Information, Incentives, and Government Intervention for Food Safety

Posted: 29 Oct 2018

See all articles by Sebastien Pouliot

Sebastien Pouliot

Iowa State University - Department of Economics

H. Holly Wang

Purdue University - Department of Agricultural Economics

Date Written: October 2018

Abstract

Foodborne illnesses are an important health issue throughout the world. Food safety incidents cause significant economic losses in a multitude of ways, including discomfort, pain, loss in productivity, and death. This review examines issues in the economics of food safety. We first discuss the analysis of costs and benefits of food safety intervention and their usefulness in guiding policy making, and then look into the information problems that dampen the market incentives for the provision of food safety. Building on this discussion, we examine how a government can intervene in food safety either through direct intervention or by increasing the incentives for firms to supply safe food and then look briefly into private initiatives in food safety. We conclude by inviting new research that exploits new estimation techniques and newly available data.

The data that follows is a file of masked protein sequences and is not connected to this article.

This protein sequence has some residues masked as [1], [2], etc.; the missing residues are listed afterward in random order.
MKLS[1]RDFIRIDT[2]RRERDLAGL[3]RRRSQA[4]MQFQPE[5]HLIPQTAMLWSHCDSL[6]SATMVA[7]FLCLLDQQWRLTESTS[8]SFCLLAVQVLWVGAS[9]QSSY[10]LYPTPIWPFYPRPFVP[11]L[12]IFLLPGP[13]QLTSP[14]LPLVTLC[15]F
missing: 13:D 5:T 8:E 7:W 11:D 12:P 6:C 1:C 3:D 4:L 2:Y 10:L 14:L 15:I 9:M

Suggested Citation

Pouliot, Sebastien and Wang, H. Holly, Information, Incentives, and Government Intervention for Food Safety (October 2018). Annual Review of Resource Economics, Vol. 10, Issue 1, pp. 83-103, 2018, Available at SSRN: https://ssrn.com/abstract=3274139 or http://dx.doi.org/10.1146/annurev-resource-100516-053346

Sebastien Pouliot (Contact Author)

Iowa State University - Department of Economics ( email )

260 Heady Hall
Ames, IA 50011
United States

HOME PAGE: http://www.econ.iastate.edu/

H. Holly Wang

Purdue University - Department of Agricultural Economics

West Lafayette, IN 47907-1145
United States

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